I believe the GFSZ law doesn't have exceptions for times of day or if the school is in session or not.
As for the government building, I have no information on what happens when they are leased out.
A friend of mine in Madison used to attend his church on Sunday mornings in a part of Madison East High school that was rented out to his group....What rules apply here? Since it was rented out to another entity. I think that this church has since built their own building.
The School Board is regulated by the 'government', by state statute.
Im just wondering if its leased to a church, might that make for an entire DIFFERENT set of circumstances?
The word used in the statute does not differentiate between 'leased to' (lessee) or 'leased by' (lessor). This ground is well plowed as the search function will show.
When the phrase "political subdivision" is used in a statute chapter it is typically defined therein and typically as "village, town or county". If a school board is a "political subdivision" of the state then a citation demonstrating that would seem appropriate.
Last edited by Don Quixote; 12-20-2010 at 08:12 PM.
I don't know of any exemptions in the statutes either. That church has now merged with another well established church that did have a building on the East side of Madison. I'm not sure about the faculty and their views on the issue though.
Last edited by Motofixxer; 12-22-2010 at 09:21 PM.
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..if its 'not different'...then where are the 'seperation of church and state' people... IF its still a school/government building, and government rules apply, then a church CANT exist on said property...it seems to me that something MUST be overlooked for this to happen. The owner only retains certain rights/priveleges when it gets leased. If you lease rental property you dont retain the right to walk into it anytime you want...there are some other landlord/tenant issues im sure, none of which come to mind right now.
Amendment 1 - Freedom of Religion, Press, Expression.
Congress shall make no law respecting an establishment of religion, or prohibiting the free exercise thereof; or abridging the freedom of speech, or of the press; or the right of the people peaceably to assemble, and to petition the Government for a redress of grievances.
Im well aware that 'seperation of church and state' is merely rhetoric...not found in hte constitution...but often cited by the left as justification for the removal of Christmas items from public areas. SO, id think that the lease would make the 'school' no longer a 'school' if its leased to a church. Because if it is a school, the state cant allow Sunday services....not sure if im making this any clearer...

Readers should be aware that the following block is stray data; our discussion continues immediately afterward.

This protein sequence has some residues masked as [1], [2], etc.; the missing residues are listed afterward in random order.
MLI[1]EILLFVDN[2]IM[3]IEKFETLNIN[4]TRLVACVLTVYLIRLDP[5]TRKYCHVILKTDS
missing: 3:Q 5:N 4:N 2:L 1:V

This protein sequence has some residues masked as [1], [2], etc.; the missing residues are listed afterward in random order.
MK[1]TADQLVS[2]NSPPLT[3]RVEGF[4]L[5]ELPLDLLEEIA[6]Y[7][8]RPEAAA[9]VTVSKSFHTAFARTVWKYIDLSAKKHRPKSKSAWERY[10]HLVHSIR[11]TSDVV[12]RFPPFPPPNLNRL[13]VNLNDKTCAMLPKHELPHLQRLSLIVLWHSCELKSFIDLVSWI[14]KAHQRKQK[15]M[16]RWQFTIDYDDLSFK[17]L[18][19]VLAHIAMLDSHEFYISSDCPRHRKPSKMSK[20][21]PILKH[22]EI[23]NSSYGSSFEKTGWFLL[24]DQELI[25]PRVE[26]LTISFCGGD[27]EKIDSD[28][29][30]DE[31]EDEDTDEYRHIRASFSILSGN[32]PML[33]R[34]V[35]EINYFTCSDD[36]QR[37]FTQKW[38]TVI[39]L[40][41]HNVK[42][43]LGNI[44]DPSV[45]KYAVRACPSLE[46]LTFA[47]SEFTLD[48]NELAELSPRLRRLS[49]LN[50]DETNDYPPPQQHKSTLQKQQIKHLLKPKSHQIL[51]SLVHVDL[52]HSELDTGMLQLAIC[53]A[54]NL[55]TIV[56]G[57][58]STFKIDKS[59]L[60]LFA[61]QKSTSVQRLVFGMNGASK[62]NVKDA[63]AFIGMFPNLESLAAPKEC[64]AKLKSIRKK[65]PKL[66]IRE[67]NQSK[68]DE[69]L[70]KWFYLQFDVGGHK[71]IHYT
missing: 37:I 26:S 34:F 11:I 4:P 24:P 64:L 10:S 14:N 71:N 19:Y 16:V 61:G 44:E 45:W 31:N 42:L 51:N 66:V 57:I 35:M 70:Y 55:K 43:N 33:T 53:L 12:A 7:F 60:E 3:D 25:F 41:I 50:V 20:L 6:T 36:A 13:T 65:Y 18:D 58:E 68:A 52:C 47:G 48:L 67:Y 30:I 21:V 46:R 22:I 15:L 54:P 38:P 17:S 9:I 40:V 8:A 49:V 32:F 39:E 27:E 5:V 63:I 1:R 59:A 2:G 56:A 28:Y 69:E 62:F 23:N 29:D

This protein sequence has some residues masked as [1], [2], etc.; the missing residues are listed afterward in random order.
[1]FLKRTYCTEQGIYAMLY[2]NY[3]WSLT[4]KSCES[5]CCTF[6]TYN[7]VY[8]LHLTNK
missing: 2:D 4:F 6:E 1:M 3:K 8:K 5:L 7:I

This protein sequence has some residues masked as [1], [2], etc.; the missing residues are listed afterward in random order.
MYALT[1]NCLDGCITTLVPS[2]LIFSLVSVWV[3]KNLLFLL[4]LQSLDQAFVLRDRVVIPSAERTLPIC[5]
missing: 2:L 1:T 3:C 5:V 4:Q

Second - There was a brilliant post (by me) on the what "leased by" means not too long ago. I will excerpt it here for the benefit of all.
If the state "owns" a building but then leases it to a private entity, it (like any other landlord) temporarily gives up certain aspects of ownership. The police do not have the right to enter a public housing apartment at will. Likewise, if the state leases a building from ABC Management for office space, the building takes on the characteristic of a government building even though it is "owned" by a private company. The key is who has the right to exclude not who can sell the physical structure. If the meaning of "leased by" included state as lessor (implies owner) then the phrase would be superfluous.
Third - Renting space for a very short period of time only minimally implicates the nature of ownership. For example if the state rented a ballroom at a local hotel for some function, the ballroom is not turned thereby into a government "building."
I would not want to be the one facing a citation ffor 941.235 and having my only defense be that a School Board is not a "Political Subdivision" of the State and therefore a building owned by them is not a "public" building...
Last edited by Interceptor_Knight; 12-22-2010 at 03:10 PM.
In the case of school buildings, the GFSZ doesn't make any distinction between publicly and privately-own schools; a school is a school, and the law applies the same in either case. I don't think renting or using part of a school building for a non-school purpose, such as church, would change a thing. The school still owns it.
I imagine a different case could be made if you found a building that was partially owned by a school and partially owned by a private non-school owner. Perhaps the non-school owned portions would be regarded as any other private property within 1000' feet of school grounds.
I doubt we'd find an instance of such a building in Wisconsin, and if there is, then I can only think it's quite rare.
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It depends. If the government leased a building (or portion of a building) for an extended period of time, for governmental functions, that facility would take on the characteristics of a "governmental building" - note that "building" doesn't necessarily mean a entire structure.Which means that renting a ballroom would not make it a building owned or leased by a political subdvision of the state.
Given the purpose of the statute and the realities of a leasehold, simply looking at whose name is on the title isn't sufficient to determine if the location falls under this law.